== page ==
0

Electrons and other leptons are, as far as we know, fundamental. They are not made out of quarks, they are not made out of anything! Neither of your assertions has any empirical evidence going for it. However, it seems you are really asking for reasons for charge discretization, since you seem to get the idea of your assertions from the charges of electrons ...


1

Another derivation is that the action for the field interacting with a current is $\propto\int d^dx A_\mu j^\mu$ while the action for interaction with a particle is $\propto\int A_\mu dx^\mu$ along the worldline. Taking care of the precise constants in front of these expressions, you can see that the formula you write is tailored precisely so that the two ...


1

Electrons can not loose their charge. It is not currently known to be made up of any other elementary particles, as discussed in the other postings. What makes it impossible are the conservation laws of charge, energy, and lepton number The one for charge would say that if it looses its charge something else has to appear with the same charge. That would ...


0

The concept of electric charge is introduced to explain experiments (originally from static electricity). It is found that only two types of charges are necessary and to distinguish them and to distinguish between they are given labels. The most convenient label is positive and negative (that has some mathematical advantages). It is pure convention that ...


-2

If the electron is said to be a charge carrier seems to be a little bit misleading. Electrons have the intrinsic property of electric charge, they are a charge. You can’t take away the charge from the electron, the electron is the charge. And as long as there are not found constituents of the electron it makes no sense to talk about a carrier property. ...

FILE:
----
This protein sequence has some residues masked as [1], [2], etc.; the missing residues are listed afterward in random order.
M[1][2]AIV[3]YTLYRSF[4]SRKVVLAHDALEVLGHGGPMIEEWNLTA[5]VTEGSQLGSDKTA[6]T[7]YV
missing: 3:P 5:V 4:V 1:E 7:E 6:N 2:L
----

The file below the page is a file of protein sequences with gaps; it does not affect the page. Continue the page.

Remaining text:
-1

All particles seems to be grouped under two distinct polarities based on the manner of attraction or repulsion. Those particles repelling one another are said to have like charges. Those that attract one another have different charges. Being a positive or negative charge, is a matter of convention already accepted by world scientific community. A Charge is ...


0

Electrons have charge, and that's not going to change, as you said. There are interactions that involve the charge going one way and something else going another way. One example would be reverse beta decay - Electron and a proton come in, neutron and neutrino go out (other particles will get involved, depending on the details). The neutrino carries the ...


-1

I don't know validity of my answer but still I would liked to propose it. What is the maximum energy you can extract from an electron here In above question we see their is a limit to energy we can extract from an electric field due to finite charge. If you somehow extract all that energy, you can eliminate its electric field and hence it is equivalent to ...